Create or update a baseline or an interim plan When your cost estimates are in line with your goal for costs, you can establish them as your baseline plan. In this way, you can compare actual cost (actual cost: The cost that has actually been incurred to date for a task, resource, or assignment. For example, if the only resource assigned to a task gets paid $20 per hour and has worked for two hours, the actual cost to date for the task is $40.) with your original plan as the project progresses.
Compare two versions of a project You compare the costs of one project against an earlier project using the compare versions feature in Project.
Review the progress of your schedule Reviewing how the tasks are doing in your schedule tells you about where the costs are going.

See what’s driving the project finish date (critical path)

Text | Video

Task on the critical path can have the most impact on the costs of the project overall. Learn how to spot them.

Hide a column in a view

Text | Video

Hiding columns is an effective way to temporarily prevent the information from being seen by others. Don’t worry—when you hide columns, cost data isn’t going to be deleted.

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Step 2: Manage costs

Review Project costs After you enter costs for resources, tasks, or both, you can examine them to see if they need to be adjusted to meet your goal for costs.
Define how costs accrue Specifying when the actual costs are charged to your project (at the start, finish, or throughout the project) can help you establish a cash flow plan
Create or update a baseline or an interim plan When your cost estimates are in line with your goal for costs, you can establish them as your baseline plan. In this way, you can compare actual cost (actual cost: The cost that has actually been incurred to date for a task, resource, or assignment. For example, if the only resource assigned to a task gets paid $20 per hour and has worked for two hours, the actual cost to date for the task is $40.) with your original plan as the project progresses.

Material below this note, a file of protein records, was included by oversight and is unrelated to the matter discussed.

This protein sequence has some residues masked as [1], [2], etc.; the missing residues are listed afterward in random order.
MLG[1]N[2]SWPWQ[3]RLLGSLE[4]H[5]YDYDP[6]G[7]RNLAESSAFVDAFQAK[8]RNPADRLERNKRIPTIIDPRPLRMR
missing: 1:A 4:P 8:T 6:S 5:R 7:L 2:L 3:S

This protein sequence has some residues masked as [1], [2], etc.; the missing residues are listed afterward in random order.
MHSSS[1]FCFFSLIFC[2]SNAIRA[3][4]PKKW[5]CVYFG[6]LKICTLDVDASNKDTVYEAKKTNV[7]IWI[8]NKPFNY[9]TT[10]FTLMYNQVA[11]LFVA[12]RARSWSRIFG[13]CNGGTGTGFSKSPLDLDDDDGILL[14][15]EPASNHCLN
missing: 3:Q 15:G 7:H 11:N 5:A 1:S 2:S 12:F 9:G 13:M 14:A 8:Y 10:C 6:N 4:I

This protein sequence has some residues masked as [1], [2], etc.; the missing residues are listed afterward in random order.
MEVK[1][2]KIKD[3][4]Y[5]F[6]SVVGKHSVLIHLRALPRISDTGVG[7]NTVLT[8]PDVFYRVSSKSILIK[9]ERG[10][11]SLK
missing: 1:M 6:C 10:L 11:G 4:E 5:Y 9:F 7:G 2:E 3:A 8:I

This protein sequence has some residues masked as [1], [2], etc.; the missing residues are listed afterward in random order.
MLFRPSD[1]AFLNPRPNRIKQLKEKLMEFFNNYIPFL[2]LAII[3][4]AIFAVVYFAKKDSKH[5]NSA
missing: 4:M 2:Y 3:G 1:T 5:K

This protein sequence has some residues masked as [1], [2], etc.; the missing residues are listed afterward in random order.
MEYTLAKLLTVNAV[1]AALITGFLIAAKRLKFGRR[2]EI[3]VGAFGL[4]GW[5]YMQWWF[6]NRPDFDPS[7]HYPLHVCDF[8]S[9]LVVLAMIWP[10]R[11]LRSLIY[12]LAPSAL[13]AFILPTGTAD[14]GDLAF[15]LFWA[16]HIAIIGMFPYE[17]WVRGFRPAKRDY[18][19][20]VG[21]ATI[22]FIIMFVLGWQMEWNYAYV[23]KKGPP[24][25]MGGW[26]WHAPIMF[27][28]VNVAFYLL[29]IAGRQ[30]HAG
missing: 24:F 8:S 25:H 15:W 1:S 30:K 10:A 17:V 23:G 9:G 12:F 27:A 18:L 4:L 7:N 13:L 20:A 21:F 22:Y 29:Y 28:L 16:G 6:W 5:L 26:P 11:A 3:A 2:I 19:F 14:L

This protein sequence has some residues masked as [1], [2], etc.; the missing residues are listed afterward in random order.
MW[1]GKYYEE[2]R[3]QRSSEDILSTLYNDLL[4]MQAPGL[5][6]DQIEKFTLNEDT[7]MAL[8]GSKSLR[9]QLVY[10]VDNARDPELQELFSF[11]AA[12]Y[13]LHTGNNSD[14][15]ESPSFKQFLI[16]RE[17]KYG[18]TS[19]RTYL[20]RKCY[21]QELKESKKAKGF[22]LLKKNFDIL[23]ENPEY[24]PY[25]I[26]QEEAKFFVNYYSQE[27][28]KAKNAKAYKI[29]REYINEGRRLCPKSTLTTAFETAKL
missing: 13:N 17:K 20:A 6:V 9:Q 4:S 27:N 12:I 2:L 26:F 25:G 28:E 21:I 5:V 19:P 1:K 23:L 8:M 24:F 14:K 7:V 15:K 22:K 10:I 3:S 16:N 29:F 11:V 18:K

Review the progress of your schedule Reviewing how the tasks are doing in your schedule tells you about where the costs are going.
Analyze project performance with earned value analysis An earned value analysis indicates how much of the budget should have been spent, in view of the amount of work done so far and the baseline cost for the task, assignment, or resources.
Learn advanced principals of earned-value analysis (blog) Learn how to export your schedule to a format that is UN/CEFACT compliant (United Nations Centre for Trade Faciltation and Electronic Business).

See what’s driving the project finish date (critical path)

Text | Video

Task on the critical path can have the most impact on the costs of the project overall. Learn how to spot them.

Hide a column in a view

Text | Video

You may not want everyone in your organization to view cost information, especial costs from people’s salaries, costs from outside vendor contracts, or corporate budgets. Hiding columns is an effective way to temporarily prevent the information from being seen by others. Don’t worry—When you hide columns, cost data isn’t going to be deleted. Data can only be deleted from Project if you manually highlight rows or cells of data, not entire columns of data.
Create a visual report of Project data in Excel You can export project data to excel. For example, if you are analyzing an earned value analysis, you can export this information to view a standard S-curve of earned value information for further analysis.

Use Sparklines in Excel 2010 to control costs

Text | Video

You may not want everyone in your organization to view cost information, especial costs from people’s salaries, costs from outside vendor contracts, or corporate budgets. Hiding columns is an effective way to temporarily prevent the information from being seen by others. Don’t worry—When you hide columns, cost data isn’t going to be deleted. Data can only be deleted from Project if you manually highlight rows or cells of data, not entire columns of data.

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Applies to:
Project 2010